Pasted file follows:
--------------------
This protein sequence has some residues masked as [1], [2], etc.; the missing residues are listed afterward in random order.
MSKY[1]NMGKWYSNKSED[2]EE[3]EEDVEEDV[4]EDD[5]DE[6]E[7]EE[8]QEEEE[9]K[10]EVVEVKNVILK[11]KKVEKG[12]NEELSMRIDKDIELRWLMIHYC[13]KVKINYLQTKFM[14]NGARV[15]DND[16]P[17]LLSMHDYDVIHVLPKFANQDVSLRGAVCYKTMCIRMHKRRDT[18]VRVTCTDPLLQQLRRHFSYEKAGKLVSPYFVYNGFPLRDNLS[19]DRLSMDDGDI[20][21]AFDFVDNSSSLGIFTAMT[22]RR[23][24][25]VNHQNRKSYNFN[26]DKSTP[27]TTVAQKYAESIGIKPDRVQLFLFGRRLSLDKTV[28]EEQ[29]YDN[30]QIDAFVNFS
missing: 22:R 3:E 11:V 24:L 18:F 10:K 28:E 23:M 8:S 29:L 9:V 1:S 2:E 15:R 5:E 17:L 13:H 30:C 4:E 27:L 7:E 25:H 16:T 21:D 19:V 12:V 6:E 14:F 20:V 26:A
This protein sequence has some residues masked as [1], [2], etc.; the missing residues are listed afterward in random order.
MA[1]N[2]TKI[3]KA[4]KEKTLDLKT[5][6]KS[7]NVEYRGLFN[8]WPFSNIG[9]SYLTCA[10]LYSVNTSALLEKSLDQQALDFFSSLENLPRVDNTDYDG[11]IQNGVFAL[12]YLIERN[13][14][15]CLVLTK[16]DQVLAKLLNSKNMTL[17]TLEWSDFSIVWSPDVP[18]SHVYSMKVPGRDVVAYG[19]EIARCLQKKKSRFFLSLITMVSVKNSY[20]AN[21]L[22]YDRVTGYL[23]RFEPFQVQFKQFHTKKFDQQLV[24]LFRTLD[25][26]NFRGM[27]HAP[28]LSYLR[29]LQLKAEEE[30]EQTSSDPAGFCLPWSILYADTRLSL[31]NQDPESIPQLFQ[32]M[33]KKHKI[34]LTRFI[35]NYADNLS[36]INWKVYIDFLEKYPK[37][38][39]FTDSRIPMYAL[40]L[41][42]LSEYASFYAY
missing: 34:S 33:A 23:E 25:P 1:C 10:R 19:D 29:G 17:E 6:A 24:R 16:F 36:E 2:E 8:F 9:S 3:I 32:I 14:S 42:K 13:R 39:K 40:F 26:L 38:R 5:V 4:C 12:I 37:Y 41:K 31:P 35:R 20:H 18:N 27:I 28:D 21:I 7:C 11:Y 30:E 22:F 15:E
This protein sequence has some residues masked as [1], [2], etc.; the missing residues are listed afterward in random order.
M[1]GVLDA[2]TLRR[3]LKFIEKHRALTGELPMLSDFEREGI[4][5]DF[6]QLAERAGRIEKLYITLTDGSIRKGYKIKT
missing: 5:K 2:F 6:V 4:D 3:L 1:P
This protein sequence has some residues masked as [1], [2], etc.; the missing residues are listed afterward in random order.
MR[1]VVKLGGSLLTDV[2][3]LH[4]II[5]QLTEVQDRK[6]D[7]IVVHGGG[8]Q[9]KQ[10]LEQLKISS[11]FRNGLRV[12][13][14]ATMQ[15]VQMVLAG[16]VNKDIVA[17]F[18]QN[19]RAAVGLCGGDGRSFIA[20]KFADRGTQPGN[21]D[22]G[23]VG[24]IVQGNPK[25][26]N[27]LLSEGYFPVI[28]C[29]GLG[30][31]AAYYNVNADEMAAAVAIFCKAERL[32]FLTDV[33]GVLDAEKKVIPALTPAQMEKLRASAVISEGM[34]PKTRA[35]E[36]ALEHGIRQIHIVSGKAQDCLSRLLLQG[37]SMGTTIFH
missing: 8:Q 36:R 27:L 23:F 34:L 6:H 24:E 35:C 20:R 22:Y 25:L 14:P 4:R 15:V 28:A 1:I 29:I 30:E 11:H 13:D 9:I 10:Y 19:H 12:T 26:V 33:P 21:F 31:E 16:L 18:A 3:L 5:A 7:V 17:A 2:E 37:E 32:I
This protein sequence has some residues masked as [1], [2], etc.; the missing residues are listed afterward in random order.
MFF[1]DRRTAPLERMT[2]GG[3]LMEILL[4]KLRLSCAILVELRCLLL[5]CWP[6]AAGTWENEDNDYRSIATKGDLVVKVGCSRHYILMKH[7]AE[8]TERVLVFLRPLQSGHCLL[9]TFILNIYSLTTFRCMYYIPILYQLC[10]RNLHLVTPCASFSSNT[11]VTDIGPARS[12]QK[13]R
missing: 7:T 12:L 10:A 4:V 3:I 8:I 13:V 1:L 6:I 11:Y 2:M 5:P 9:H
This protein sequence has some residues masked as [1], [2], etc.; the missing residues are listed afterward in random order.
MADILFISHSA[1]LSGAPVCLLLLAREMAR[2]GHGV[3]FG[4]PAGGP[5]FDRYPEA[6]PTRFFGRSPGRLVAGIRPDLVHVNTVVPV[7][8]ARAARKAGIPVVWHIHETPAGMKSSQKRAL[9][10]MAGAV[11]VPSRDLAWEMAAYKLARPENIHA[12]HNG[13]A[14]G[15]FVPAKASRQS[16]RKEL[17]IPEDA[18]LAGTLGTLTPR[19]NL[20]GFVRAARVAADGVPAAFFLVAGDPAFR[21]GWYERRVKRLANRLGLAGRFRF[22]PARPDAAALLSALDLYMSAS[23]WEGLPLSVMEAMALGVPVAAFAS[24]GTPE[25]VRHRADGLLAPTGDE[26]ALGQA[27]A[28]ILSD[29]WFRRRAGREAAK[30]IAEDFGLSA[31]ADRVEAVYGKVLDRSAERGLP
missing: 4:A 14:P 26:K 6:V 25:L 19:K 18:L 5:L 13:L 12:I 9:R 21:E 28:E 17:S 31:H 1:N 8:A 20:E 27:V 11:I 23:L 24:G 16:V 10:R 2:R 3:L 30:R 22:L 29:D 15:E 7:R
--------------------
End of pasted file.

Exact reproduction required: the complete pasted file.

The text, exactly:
This protein sequence has some residues masked as [1], [2], etc.; the missing residues are listed afterward in random order.
MSKY[1]NMGKWYSNKSED[2]EE[3]EEDVEEDV[4]EDD[5]DE[6]E[7]EE[8]QEEEE[9]K[10]EVVEVKNVILK[11]KKVEKG[12]NEELSMRIDKDIELRWLMIHYC[13]KVKINYLQTKFM[14]NGARV[15]DND[16]P[17]LLSMHDYDVIHVLPKFANQDVSLRGAVCYKTMCIRMHKRRDT[18]VRVTCTDPLLQQLRRHFSYEKAGKLVSPYFVYNGFPLRDNLS[19]DRLSMDDGDI[20][21]AFDFVDNSSSLGIFTAMT[22]RR[23][24][25]VNHQNRKSYNFN[26]DKSTP[27]TTVAQKYAESIGIKPDRVQLFLFGRRLSLDKTV[28]EEQ[29]YDN[30]QIDAFVNFS
missing: 22:R 3:E 11:V 24:L 18:F 10:K 28:E 23:M 8:S 29:L 9:V 1:S 2:E 15:R 5:E 17:L 13:H 30:C 4:E 27:L 7:E 25:H 16:T 21:D 19:V 12:V 6:E 14:F 20:V 26:A
This protein sequence has some residues masked as [1], [2], etc.; the missing residues are listed afterward in random order.
MA[1]N[2]TKI[3]KA[4]KEKTLDLKT[5][6]KS[7]NVEYRGLFN[8]WPFSNIG[9]SYLTCA[10]LYSVNTSALLEKSLDQQALDFFSSLENLPRVDNTDYDG[11]IQNGVFAL[12]YLIERN[13][14][15]CLVLTK[16]DQVLAKLLNSKNMTL[17]TLEWSDFSIVWSPDVP[18]SHVYSMKVPGRDVVAYG[19]EIARCLQKKKSRFFLSLITMVSVKNSY[20]AN[21]L[22]YDRVTGYL[23]RFEPFQVQFKQFHTKKFDQQLV[24]LFRTLD[25][26]NFRGM[27]HAP[28]LSYLR[29]LQLKAEEE[30]EQTSSDPAGFCLPWSILYADTRLSL[31]NQDPESIPQLFQ[32]M[33]KKHKI[34]LTRFI[35]NYADNLS[36]INWKVYIDFLEKYPK[37][38][39]FTDSRIPMYAL[40]L[41][42]LSEYASFYAY
missing: 34:S 33:A 23:E 25:P 1:C 10:R 19:D 29:G 17:E 6:A 24:R 16:F 36:E 2:E 8:F 9:S 3:I 32:I 14:S 42:K 13:R 39:K 40:F 26:L 38:R 5:V 4:C 12:I 37:Y 41:K 31:P 35:R 20:H 18:N 27:I 28:D 21:I 7:C 11:Y 30:E 22:F 15:E
This protein sequence has some residues masked as [1], [2], etc.; the missing residues are listed afterward in random order.
M[1]GVLDA[2]TLRR[3]LKFIEKHRALTGELPMLSDFEREGI[4][5]DF[6]QLAERAGRIEKLYITLTDGSIRKGYKIKT
missing: 5:K 2:F 6:V 4:D 3:L 1:P
This protein sequence has some residues masked as [1], [2], etc.; the missing residues are listed afterward in random order.
MR[1]VVKLGGSLLTDV[2][3]LH[4]II[5]QLTEVQDRK[6]D[7]IVVHGGG[8]Q[9]KQ[10]LEQLKISS[11]FRNGLRV[12][13][14]ATMQ[15]VQMVLAG[16]VNKDIVA[17]F[18]QN[19]RAAVGLCGGDGRSFIA[20]KFADRGTQPGN[21]D[22]G[23]VG[24]IVQGNPK[25][26]N[27]LLSEGYFPVI[28]C[29]GLG[30][31]AAYYNVNADEMAAAVAIFCKAERL[32]FLTDV[33]GVLDAEKKVIPALTPAQMEKLRASAVISEGM[34]PKTRA[35]E[36]ALEHGIRQIHIVSGKAQDCLSRLLLQG[37]SMGTTIFH
missing: 8:Q 36:R 27:L 23:F 34:L 6:H 24:E 35:C 20:R 22:Y 25:L 14:P 4:R 15:V 28:A 1:I 29:I 30:E 11:H 13:D 9:I 10:Y 19:H 12:T 26:V 33:P 21:F 31:E 16:L 18:A 3:L 5:A 7:V 17:A 2:E 37:E 32:I
This protein sequence has some residues masked as [1], [2], etc.; the missing residues are listed afterward in random order.
MFF[1]DRRTAPLERMT[2]GG[3]LMEILL[4]KLRLSCAILVELRCLLL[5]CWP[6]AAGTWENEDNDYRSIATKGDLVVKVGCSRHYILMKH[7]AE[8]TERVLVFLRPLQSGHCLL[9]TFILNIYSLTTFRCMYYIPILYQLC[10]RNLHLVTPCASFSSNT[11]VTDIGPARS[12]QK[13]R
missing: 7:T 12:L 10:A 4:V 3:I 8:I 13:V 1:L 6:I 11:Y 2:M 5:P 9:H
This protein sequence has some residues masked as [1], [2], etc.; the missing residues are listed afterward in random order.
MADILFISHSA[1]LSGAPVCLLLLAREMAR[2]GHGV[3]FG[4]PAGGP[5]FDRYPEA[6]PTRFFGRSPGRLVAGIRPDLVHVNTVVPV[7][8]ARAARKAGIPVVWHIHETPAGMKSSQKRAL[9][10]MAGAV[11]VPSRDLAWEMAAYKLARPENIHA[12]HNG[13]A[14]G[15]FVPAKASRQS[16]RKEL[17]IPEDA[18]LAGTLGTLTPR[19]NL[20]GFVRAARVAADGVPAAFFLVAGDPAFR[21]GWYERRVKRLANRLGLAGRFRF[22]PARPDAAALLSALDLYMSAS[23]WEGLPLSVMEAMALGVPVAAFAS[24]GTPE[25]VRHRADGLLAPTGDE[26]ALGQA[27]A[28]ILSD[29]WFRRRAGREAAK[30]IAEDFGLSA[31]ADRVEAVYGKVLDRSAERGLP
missing: 4:A 14:P 26:K 6:V 25:L 19:K 18:L 5:L 13:L 12:I 9:R 21:E 28:E 17:S 31:H 1:N 8:A 20:E 27:V 11:I 23:L 24:G 16:V 10:R 2:R 3:L 30:R 22:L 29:D 15:E 7:R